Monu-bhaiya marshalls the milling troops, and stacks the car, filing seven small bottoms into the back seat, then seven more on the row in the middle. We have seatbelts for six – a three and a three - but we carry fourteen. Not including Ashish, who’s on my knee in front. Fifteen, then. (Don’t say what you’re thinking, I think it too, but I bet you’d do the same.) Monu’s curiously unencumbered. He’s got his impassive Whose Idea Was This? face on, so I give him a chocolate éclair. He says two words of Hindi to his diminutive passengers, over his shoulder. I’m assuming it’s “SIT DOWN!” – not that I’m getting secretly fluent, or anything, it’s just that fourteen little faces instantly disappear, like bubbles popping, so it’s not hard to work out. Inevitably, after three seconds, it’s Khaja who pops back up first, laughing, then the rest, one by one. It’s good, though, that Monu shows them who’s boss, right from the start. “You beat them with stick?” he asks, hopefully.

Then, with much waving to Mums and Dads and Big Sisters, we’re off, like a royal cavalcade, merely thirty-five minutes late, so, quite good, by Indian standards. We’re in with a chance of seeing most of the film, except we get slightly lost, and prove instead that it’s better to journey, than to arrive.

At Imax Dome Theatre, finally, we still have time for a quick photo-shoot, before crocodiling into the auditorium. We watch Island of Sharks, a wrap-around film about assorted aquatic life on a coral reef. The commentary’s in English, and, since the children’s marine vocabulary only extends to “sea” and “fish,” I can only assume much of it goes over their heads. Literally. Their enjoyment is undented, however. Happily, there are no more than three members of the ordinary public in the audience with us, as our children take it in turns to shout “WOW!” and “Didi, I scared!” every time a hammerhead shark puts his nose up to touch ours.

A hermit crab shuffles up to a new shell, checks out the vacancy, and does a nifty shift. “Crab eating, didi?” asks Swapnil. No, I say, he’s moving house. Old house, new house. Swapnil thinks for a minute, then says, “Crab room-change!” Which makes complete sense, if everyone you know lives, with all their family, in one room.

In real time, the starfish appear to be doing nothing, just drifting with the ebb and flow of the water. It’s a different story, on fast-forward: they’re tumbling and sliding over and under and around each other, co-ordinated and chaotic, at the same time - like Mumbai traffic, but with more grace. Khaja shakes my arm, “Didi, starfish dancing!” I am enchanted, and not just by the fishy cha-cha.

Back in the main entrance hall, Bhavika - out for her money’s worth from the adventure - spies an escalator. We have to negotiate with the escalator man, who’s fearful that we might nip off for a sly pre-view of Quantum of Solace, ticketless, while we’re upstairs, but with eighteen children, four didis and a bhaiya, we’re not going anywhere unseen or unheard. So, we joy-ride the escalator, and come clattering back downstairs again, where the lady in Crossword says we can show the children round her shop. Looking’s free, isn’t it? Bhavika makes each child put both hands on the shoulders of the child in front, so we can conga round the aisles, without touching any books. She makes them read aloud the section headings, “Children’s Books,” “Food and Drink,” “Self Improvement.” I don’t know if anyone else is felled by the irony.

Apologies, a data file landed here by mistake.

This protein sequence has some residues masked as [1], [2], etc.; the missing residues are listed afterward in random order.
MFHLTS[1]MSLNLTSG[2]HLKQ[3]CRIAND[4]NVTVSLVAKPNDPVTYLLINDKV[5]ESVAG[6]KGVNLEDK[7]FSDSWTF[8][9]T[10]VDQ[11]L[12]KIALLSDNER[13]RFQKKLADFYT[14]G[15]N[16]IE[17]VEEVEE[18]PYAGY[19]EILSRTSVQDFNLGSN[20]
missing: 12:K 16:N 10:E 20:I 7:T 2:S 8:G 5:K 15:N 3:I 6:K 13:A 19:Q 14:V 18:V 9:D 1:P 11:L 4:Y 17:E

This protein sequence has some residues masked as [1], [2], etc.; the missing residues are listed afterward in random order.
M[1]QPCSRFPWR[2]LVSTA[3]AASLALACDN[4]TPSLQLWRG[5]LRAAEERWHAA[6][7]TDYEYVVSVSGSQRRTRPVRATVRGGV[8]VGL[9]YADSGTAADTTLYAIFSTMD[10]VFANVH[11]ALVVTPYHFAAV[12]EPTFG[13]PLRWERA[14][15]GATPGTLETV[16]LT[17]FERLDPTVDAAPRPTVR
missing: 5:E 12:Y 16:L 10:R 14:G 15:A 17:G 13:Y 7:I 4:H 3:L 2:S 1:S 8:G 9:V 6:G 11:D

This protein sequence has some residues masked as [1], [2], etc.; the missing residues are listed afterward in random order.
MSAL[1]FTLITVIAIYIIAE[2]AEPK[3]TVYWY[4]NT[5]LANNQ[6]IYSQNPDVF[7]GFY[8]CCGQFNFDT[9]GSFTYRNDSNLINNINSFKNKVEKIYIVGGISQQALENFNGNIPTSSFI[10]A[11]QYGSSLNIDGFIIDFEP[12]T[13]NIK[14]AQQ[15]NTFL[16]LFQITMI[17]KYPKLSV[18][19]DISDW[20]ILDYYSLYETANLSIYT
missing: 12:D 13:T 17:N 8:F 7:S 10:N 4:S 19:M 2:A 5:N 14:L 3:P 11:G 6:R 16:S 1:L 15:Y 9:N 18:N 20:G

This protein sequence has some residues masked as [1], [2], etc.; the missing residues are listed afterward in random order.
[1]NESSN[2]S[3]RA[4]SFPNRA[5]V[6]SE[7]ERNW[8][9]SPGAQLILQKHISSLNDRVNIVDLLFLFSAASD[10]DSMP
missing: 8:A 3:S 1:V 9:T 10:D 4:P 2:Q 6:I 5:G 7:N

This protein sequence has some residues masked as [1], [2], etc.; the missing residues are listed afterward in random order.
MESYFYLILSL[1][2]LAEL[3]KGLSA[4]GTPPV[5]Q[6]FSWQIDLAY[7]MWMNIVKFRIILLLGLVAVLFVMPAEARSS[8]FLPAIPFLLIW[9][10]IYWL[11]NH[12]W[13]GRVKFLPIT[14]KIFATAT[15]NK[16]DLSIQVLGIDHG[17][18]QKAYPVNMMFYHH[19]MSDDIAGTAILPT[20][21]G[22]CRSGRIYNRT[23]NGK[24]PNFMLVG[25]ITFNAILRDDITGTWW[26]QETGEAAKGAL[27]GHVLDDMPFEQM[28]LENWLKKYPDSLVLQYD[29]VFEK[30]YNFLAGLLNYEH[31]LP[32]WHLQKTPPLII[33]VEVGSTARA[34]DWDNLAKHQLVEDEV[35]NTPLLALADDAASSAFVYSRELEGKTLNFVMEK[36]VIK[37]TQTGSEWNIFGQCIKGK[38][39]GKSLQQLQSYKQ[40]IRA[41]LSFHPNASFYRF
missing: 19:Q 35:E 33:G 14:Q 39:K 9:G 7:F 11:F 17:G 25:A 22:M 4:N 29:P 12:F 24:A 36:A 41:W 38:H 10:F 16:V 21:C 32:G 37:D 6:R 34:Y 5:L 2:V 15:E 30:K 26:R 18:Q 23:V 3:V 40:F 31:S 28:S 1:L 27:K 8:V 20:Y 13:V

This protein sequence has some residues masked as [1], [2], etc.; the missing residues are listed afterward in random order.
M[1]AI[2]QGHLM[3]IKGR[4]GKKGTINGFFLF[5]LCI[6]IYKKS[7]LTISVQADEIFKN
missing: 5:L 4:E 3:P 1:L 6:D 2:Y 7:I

Even having a drink in a plastic cup, from the water-cooler, is an adventure, if you look at it the right light. Crocodiling back to the cars, we break rank only to hold hands.

On the way to Bhakti Park, for our picnic, Swapnil and Sadabh have a knee each, in the front seat, fizzing with excitement. They’ll eat their crisps by osmosis, if they’re not allowed to open the packets, soon. We process through the park – the crocodile increasingly raggedy – until we reach a covered bandstand, where they kick off their chappals, then hurtle back to the slides and roundabouts. They don’t stop squealing and rocketing about, until Bhavika says the magic word, “Snacks!”

Then there’s quiet, for at least forty-five seconds. You can’t say much, with your mouth full of crisps and mango juice.
We wipe the sweat from our brows, and reform marching order to shout Hip-hip-hooray! before winding our way out of the park, singing “Old MacDonald had a Farm.” We pile back into the car, only slightly sticky, and sing along to the radio all the way home. Well, I think they’re singing along, in seven different keys, with child-distorted lyrics. “Singer kin, singer kin, singer kin!” they croon. I look at Monu, since Singh definitely is King, in our car, and he’s laughing, despite what’s happening to his upholstery. On my knee, Nikita puts my lipstick on, and Rahul tries on my sunglasses.

Nineteen for Heathrow, then.

Friday, October 17, 2008

Water, Water, Everywhere......

Bhavika takes me somewhere for lunch, where I would not boldly go alone: the Cafe Madras, in South Mumbai. At ground level, it’s heaving, so we climb the narrow stairs to the mezzanine layer, ducking under the padded beams. It’s like tiptoeing into someone’s loft. I want to cast about, looking for boxes of Christmas decorations, but it’s 35 degrees out there, that’s no place for jolly robins and fat Santas. We slide along our plastic seats, filing ourselves out of harm’s way, industrial fans whistling round our ears.